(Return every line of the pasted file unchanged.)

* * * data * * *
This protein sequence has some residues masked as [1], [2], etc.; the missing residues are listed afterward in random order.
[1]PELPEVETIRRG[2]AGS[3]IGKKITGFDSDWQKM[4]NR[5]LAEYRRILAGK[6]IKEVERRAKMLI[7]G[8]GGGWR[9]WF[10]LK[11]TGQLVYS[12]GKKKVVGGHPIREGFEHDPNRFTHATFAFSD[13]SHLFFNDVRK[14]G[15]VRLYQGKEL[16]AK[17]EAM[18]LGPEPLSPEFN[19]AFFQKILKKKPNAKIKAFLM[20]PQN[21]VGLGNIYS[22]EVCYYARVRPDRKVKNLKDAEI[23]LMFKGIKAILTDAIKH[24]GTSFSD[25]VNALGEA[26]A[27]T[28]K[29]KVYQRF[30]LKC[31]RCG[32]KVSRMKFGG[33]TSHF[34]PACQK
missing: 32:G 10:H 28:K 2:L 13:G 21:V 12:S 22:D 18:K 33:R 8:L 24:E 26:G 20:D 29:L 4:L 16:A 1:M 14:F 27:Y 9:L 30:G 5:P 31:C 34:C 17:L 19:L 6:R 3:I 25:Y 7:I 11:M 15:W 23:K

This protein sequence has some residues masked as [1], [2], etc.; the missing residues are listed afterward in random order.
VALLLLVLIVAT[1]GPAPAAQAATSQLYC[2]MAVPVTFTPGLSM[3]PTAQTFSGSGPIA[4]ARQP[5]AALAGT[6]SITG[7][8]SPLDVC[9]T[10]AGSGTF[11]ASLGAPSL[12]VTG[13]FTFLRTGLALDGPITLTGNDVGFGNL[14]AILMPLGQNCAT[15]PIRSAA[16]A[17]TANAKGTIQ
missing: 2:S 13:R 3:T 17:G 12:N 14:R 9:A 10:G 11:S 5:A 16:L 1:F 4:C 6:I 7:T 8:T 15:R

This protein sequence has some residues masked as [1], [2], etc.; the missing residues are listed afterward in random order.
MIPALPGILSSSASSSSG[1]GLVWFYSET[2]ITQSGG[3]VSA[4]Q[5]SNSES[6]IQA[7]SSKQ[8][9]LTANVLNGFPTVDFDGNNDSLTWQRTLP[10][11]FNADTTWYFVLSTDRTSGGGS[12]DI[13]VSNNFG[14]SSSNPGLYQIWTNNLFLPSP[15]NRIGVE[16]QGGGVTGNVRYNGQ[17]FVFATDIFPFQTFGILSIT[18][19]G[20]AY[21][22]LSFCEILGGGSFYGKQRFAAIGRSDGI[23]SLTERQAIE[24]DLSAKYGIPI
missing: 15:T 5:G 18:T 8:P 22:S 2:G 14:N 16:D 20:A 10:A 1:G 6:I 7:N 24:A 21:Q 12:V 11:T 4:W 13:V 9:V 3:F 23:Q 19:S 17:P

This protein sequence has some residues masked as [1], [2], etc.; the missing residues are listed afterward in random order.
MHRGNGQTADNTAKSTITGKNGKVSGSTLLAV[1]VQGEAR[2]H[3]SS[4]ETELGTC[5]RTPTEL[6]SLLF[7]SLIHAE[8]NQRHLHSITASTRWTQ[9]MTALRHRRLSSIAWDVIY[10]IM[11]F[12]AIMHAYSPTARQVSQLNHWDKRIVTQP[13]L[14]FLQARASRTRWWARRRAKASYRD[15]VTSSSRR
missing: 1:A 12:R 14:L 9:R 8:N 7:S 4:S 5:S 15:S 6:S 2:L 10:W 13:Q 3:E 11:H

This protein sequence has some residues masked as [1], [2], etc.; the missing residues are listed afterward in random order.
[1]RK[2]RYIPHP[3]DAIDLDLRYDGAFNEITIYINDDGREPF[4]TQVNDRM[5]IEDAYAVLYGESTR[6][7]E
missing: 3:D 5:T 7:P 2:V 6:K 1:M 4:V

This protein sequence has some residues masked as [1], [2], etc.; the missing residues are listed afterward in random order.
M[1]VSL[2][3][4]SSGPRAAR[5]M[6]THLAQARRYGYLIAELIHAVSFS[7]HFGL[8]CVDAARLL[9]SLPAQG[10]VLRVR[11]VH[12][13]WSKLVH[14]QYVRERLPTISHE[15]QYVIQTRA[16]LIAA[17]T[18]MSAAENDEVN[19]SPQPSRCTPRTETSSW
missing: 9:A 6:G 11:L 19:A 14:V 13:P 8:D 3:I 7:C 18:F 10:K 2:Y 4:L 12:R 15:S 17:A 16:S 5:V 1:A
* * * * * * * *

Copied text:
This protein sequence has some residues masked as [1], [2], etc.; the missing residues are listed afterward in random order.
[1]PELPEVETIRRG[2]AGS[3]IGKKITGFDSDWQKM[4]NR[5]LAEYRRILAGK[6]IKEVERRAKMLI[7]G[8]GGGWR[9]WF[10]LK[11]TGQLVYS[12]GKKKVVGGHPIREGFEHDPNRFTHATFAFSD[13]SHLFFNDVRK[14]G[15]VRLYQGKEL[16]AK[17]EAM[18]LGPEPLSPEFN[19]AFFQKILKKKPNAKIKAFLM[20]PQN[21]VGLGNIYS[22]EVCYYARVRPDRKVKNLKDAEI[23]LMFKGIKAILTDAIKH[24]GTSFSD[25]VNALGEA[26]A[27]T[28]K[29]KVYQRF[30]LKC[31]RCG[32]KVSRMKFGG[33]TSHF[34]PACQK
missing: 32:G 10:H 28:K 2:L 13:G 21:V 12:S 22:D 18:K 33:R 8:L 24:E 26:G 20:D 29:L 4:L 16:A 1:M 14:F 27:Y 9:L 30:G 5:P 31:C 34:C 17:L 19:L 6:R 3:I 25:Y 7:I 11:M 15:W 23:K

This protein sequence has some residues masked as [1], [2], etc.; the missing residues are listed afterward in random order.
VALLLLVLIVAT[1]GPAPAAQAATSQLYC[2]MAVPVTFTPGLSM[3]PTAQTFSGSGPIA[4]ARQP[5]AALAGT[6]SITG[7][8]SPLDVC[9]T[10]AGSGTF[11]ASLGAPSL[12]VTG[13]FTFLRTGLALDGPITLTGNDVGFGNL[14]AILMPLGQNCAT[15]PIRSAA[16]A[17]TANAKGTIQ
missing: 2:S 13:R 3:T 17:G 12:N 14:R 9:A 10:G 11:S 5:A 16:L 1:F 4:C 6:I 7:T 8:T 15:R

This protein sequence has some residues masked as [1], [2], etc.; the missing residues are listed afterward in random order.
MIPALPGILSSSASSSSG[1]GLVWFYSET[2]ITQSGG[3]VSA[4]Q[5]SNSES[6]IQA[7]SSKQ[8][9]LTANVLNGFPTVDFDGNNDSLTWQRTLP[10][11]FNADTTWYFVLSTDRTSGGGS[12]DI[13]VSNNFG[14]SSSNPGLYQIWTNNLFLPSP[15]NRIGVE[16]QGGGVTGNVRYNGQ[17]FVFATDIFPFQTFGILSIT[18][19]G[20]AY[21][22]LSFCEILGGGSFYGKQRFAAIGRSDGI[23]SLTERQAIE[24]DLSAKYGIPI
missing: 15:T 5:G 18:T 8:P 22:S 2:G 14:N 16:D 20:A 10:A 1:G 6:I 7:N 24:A 21:Q 12:V 11:T 4:W 13:V 9:V 3:F 23:Q 19:S 17:P

This protein sequence has some residues masked as [1], [2], etc.; the missing residues are listed afterward in random order.
MHRGNGQTADNTAKSTITGKNGKVSGSTLLAV[1]VQGEAR[2]H[3]SS[4]ETELGTC[5]RTPTEL[6]SLLF[7]SLIHAE[8]NQRHLHSITASTRWTQ[9]MTALRHRRLSSIAWDVIY[10]IM[11]F[12]AIMHAYSPTARQVSQLNHWDKRIVTQP[13]L[14]FLQARASRTRWWARRRAKASYRD[15]VTSSSRR
missing: 1:A 12:R 14:L 9:R 8:N 7:S 4:S 5:S 15:S 6:S 2:L 10:W 13:Q 3:E 11:H

This protein sequence has some residues masked as [1], [2], etc.; the missing residues are listed afterward in random order.
[1]RK[2]RYIPHP[3]DAIDLDLRYDGAFNEITIYINDDGREPF[4]TQVNDRM[5]IEDAYAVLYGESTR[6][7]E
missing: 3:D 5:T 7:P 2:V 6:K 1:M 4:V

This protein sequence has some residues masked as [1], [2], etc.; the missing residues are listed afterward in random order.
M[1]VSL[2][3][4]SSGPRAAR[5]M[6]THLAQARRYGYLIAELIHAVSFS[7]HFGL[8]CVDAARLL[9]SLPAQG[10]VLRVR[11]VH[12][13]WSKLVH[14]QYVRERLPTISHE[15]QYVIQTRA[16]LIAA[17]T[18]MSAAENDEVN[19]SPQPSRCTPRTETSSW
missing: 9:A 6:G 11:L 19:A 14:V 13:P 8:D 3:I 7:C 18:F 10:K 2:Y 4:L 12:R 15:S 17:A 16:S 5:V 1:A